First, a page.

ROCKPORT — Town officials from Camden and Rockport have exchanged some strong words and even threats in a dispute over sewer costs.

The two towns have had an interlocal agreement for about 30 years to have Rockport send some of its wastewater to Camden.

On Monday night, March 21, the Camden Select Board voted unanimously to give Rockport 30 days to pay the approximately $145,000 it owes its neighbor for sewer fees or face possible court action.

This vote was followed by unanimous approval of a motion to give Rockport 90 days to present a plan for discontinuing sending its wastewater to Camden’s system. Camden officials have also said they will not consider taking on any additional wastewater from expansion of Rockport’s wastewater system, and Camden might even reach out to agencies that provide funding and grants for sewer projects to prevent Rockport’s expansion efforts.

Camden Select Board members argued Rockport has simply decided it will only pay what it wants to in terms of sewer fees rather than paying the full bill. Camden board member Marc Ratner said he would like to be able to only pay what he wanted to when it comes to bills.

“We have not seen any cooperative spirit from Rockport,” said Camden Select Board member Sophie Romana. “Nothing is going to change my mind.”

Camden Select Board Vice Chair Alison McKellar talked about the history of the towns’ agreement on sewerage going back to 1989. She said there were major concerns in Camden back when it was first proposed to take on sewerage from Rockport, including opposition from businesses that did not feel it was fair that Rockport businesses sending their waste were not subject to the same regulations that Camden businesses were.

She added that all of the wastewater comes out of a pipe near the windjammers in Camden Harbor and questioned what value there is to having Camden have this waste from other places dumped in its waters.

Town Manager Audra Caler said she knows Rockport believes they tried to negotiate in good faith. She said Rockport officials wanted to pick through the wastewater budget and take out anything not directly related to Rockport. Caler said that ignored the 30 years of agreement between the towns. She said there was a disregard for Camden’s burdens in providing the service.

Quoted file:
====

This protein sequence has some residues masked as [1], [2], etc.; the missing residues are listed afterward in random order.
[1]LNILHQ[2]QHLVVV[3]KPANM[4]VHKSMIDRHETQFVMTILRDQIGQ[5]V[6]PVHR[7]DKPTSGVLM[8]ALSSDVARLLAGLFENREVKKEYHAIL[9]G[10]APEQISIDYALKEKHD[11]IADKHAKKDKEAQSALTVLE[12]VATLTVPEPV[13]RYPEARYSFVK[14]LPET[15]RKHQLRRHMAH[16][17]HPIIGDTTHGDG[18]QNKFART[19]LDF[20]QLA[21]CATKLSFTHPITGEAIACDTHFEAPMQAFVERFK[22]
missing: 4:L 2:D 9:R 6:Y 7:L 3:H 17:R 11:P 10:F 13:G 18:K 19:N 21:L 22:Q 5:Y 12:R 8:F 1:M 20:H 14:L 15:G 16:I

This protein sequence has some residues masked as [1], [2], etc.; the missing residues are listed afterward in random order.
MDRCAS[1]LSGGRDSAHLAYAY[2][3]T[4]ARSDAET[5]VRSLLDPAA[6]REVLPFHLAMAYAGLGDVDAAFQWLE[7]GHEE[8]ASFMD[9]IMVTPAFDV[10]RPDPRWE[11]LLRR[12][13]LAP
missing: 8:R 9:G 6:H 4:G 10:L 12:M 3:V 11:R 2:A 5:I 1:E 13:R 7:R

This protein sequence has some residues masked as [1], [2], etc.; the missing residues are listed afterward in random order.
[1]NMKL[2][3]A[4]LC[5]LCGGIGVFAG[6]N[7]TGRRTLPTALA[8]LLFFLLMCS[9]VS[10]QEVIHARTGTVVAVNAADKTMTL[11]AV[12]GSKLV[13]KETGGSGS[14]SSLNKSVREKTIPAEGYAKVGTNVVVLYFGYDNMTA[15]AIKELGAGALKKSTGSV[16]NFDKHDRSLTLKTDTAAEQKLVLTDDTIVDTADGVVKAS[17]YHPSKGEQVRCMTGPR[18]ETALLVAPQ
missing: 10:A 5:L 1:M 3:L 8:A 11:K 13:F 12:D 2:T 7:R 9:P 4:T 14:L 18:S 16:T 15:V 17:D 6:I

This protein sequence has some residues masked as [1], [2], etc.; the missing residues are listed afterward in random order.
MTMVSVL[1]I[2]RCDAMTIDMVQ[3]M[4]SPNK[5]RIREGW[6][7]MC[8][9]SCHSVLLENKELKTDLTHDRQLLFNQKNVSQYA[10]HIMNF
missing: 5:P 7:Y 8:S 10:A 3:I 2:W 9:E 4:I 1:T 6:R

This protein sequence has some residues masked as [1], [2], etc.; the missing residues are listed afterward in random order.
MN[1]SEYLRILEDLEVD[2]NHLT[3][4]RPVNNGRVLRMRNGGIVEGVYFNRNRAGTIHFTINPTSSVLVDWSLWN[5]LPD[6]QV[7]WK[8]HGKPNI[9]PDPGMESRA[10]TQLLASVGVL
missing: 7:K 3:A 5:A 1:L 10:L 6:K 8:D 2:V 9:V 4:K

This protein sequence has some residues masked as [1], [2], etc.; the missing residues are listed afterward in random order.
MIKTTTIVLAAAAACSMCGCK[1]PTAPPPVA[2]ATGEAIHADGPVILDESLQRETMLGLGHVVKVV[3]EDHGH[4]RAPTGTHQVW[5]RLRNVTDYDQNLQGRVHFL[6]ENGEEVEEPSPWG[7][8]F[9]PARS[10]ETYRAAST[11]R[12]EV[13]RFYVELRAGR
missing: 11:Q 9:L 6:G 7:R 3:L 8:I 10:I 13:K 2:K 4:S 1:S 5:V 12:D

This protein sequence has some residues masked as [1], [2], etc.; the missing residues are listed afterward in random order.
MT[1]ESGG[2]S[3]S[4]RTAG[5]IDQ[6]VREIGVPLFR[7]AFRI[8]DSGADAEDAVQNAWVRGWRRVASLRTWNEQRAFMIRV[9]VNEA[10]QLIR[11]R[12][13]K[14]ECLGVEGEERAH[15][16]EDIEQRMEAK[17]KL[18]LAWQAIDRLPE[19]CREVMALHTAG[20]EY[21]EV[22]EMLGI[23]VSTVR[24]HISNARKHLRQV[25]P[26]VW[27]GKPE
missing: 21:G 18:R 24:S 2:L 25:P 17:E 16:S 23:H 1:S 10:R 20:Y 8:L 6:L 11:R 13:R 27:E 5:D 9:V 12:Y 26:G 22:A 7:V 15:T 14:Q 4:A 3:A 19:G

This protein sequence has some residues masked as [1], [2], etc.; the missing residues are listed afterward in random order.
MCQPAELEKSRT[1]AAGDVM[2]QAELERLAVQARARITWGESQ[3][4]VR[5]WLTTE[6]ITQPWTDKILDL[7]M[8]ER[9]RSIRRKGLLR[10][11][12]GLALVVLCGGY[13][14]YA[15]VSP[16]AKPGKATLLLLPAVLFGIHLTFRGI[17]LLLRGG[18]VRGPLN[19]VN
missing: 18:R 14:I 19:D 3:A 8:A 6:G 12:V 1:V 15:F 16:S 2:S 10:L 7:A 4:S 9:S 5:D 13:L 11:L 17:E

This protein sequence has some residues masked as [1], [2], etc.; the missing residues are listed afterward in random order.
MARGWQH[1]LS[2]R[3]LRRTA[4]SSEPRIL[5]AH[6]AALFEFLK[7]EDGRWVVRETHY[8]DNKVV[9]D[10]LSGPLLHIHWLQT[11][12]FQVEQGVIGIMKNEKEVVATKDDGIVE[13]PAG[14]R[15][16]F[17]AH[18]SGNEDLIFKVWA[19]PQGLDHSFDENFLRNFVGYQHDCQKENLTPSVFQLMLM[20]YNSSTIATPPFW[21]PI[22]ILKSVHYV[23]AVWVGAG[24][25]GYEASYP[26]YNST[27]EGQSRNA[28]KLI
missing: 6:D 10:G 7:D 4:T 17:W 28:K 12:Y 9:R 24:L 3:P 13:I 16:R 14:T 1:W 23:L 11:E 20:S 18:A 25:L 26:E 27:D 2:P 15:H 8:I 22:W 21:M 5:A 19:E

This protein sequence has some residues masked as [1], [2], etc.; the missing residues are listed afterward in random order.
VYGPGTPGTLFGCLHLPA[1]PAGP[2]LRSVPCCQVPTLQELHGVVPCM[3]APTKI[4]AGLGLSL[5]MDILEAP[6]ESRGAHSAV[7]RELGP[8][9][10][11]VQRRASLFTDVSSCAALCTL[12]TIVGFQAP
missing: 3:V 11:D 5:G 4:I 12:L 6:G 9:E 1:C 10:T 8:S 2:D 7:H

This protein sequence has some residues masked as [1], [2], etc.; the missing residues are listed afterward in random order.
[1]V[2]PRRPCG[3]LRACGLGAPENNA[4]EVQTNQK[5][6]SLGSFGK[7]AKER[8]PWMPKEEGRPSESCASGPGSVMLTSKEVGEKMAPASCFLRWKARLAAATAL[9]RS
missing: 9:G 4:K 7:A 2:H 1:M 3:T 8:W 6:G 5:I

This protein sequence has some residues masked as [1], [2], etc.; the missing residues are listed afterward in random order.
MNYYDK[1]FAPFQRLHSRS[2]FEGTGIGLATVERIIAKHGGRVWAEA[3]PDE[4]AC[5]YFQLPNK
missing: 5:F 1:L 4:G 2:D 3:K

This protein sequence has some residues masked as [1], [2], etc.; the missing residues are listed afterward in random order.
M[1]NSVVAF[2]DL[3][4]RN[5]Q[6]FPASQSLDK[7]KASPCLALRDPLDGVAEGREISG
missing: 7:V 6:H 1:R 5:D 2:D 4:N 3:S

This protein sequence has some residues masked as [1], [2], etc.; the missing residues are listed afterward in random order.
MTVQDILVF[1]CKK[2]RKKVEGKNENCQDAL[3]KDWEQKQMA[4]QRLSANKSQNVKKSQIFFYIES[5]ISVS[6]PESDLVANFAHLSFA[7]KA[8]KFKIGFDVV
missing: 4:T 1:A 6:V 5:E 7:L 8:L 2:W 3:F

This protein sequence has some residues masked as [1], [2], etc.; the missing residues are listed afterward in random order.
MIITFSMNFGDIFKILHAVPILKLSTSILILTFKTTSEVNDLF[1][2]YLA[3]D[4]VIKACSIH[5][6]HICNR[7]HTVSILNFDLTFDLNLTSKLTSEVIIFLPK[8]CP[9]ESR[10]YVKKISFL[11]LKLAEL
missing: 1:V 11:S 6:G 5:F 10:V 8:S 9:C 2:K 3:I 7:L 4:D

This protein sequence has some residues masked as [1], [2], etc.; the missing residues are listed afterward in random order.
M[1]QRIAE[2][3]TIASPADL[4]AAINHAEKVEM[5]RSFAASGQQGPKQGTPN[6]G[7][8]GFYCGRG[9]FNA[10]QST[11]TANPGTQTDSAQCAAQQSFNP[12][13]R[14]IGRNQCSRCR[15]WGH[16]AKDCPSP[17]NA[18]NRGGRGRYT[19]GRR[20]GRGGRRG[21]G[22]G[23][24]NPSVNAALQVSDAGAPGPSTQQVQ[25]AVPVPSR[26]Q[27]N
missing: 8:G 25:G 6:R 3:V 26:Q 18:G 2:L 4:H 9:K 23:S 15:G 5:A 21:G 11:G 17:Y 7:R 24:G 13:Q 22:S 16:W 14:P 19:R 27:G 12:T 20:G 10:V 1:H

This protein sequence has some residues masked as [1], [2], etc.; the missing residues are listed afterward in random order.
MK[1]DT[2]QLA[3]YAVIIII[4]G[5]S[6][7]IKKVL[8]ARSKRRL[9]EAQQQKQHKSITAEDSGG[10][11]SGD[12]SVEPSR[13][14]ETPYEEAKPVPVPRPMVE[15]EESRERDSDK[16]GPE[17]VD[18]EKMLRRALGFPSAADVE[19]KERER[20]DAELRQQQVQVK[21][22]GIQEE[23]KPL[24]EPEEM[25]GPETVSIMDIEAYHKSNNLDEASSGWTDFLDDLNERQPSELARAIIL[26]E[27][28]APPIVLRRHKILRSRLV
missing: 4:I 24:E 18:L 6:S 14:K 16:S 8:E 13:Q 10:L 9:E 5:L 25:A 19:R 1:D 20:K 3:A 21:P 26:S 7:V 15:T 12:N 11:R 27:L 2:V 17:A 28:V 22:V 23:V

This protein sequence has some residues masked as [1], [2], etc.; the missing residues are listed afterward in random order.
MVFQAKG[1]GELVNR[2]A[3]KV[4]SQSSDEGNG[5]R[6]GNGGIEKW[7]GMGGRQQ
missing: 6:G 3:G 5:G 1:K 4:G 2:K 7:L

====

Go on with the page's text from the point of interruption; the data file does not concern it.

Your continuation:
Rockport Town Manager Jon Duke issued a press release Wednesday, March 23, saying, “That doesn’t sound like cooperation between communities, it sounds like extortion.”

He argues Rockport has raised questions about why the wastewater rate has doubled since 2016 and why Rockport users are billed for Camden’s needs that have no relations to treatment of Rockport’s waste. In each case, the town has received no response from Camden, he argued.

“The only response? Take it or leave it. Or better yet… take it or we will cut the pipe, let wastewater back up and create an environmental and public health disaster of Camden’s own choosing,” the release states.

“Rockport’s residents, like Camden’s, want our harbors and waterways protected but one simply cannot in good faith look at a town that sends an average of 70,000 gallons of waste to Camden’s wastewater plant, which is permitted to process 1,000,000 gallons, and state Rockport is to blame,” the Rockport press release states. “If Camden wants to say that they cannot manage their wastewater collection and must take back the 12.7% of capacity Rockport is allocated in their system, then so be it.”

It calls the assertions of the Camden Select Board “incorrect” and “misleading.”

“Only for the Camden Select Board to double down on these inaccuracies with a threat to reach out to funding agencies and work against Rockport’s efforts to improve our community,” the Rockport release states. “…Camden can cut pipes; Rockport wants to find solutions. We remain ready to meet with Camden at their earliest convenience to resolve this matter for the residents of both communities.”

Duke also included a letter he has written to Caler seeking a meeting with the “Administering Committee” concerning the Camden Select Board’s actions.

The Camden Select Board had begun the discussion at its March 21 meeting with information that Rockport owed on one payment $66,217 and on another $77,106.

The dispute should not affect the YMCA or the Midcoast Solid Waste Facility in Rockport, which have their own agreements with the town of Camden. In addition, Pen Bay Medical Center sends its wastewater to the Rockland system.

Camden officials noted that the Maine Department of Environmental Protection does not want Camden to shut down the flow from Rockport, but Caler said the department could not prevent that if it came to it.

Romana said she was saddened to see it come to this at a time when town governments are trying to work together in many areas and regionalize.

A plaque at the Camden Water Pollution Control Plant. Photo by Daniel Dunkle

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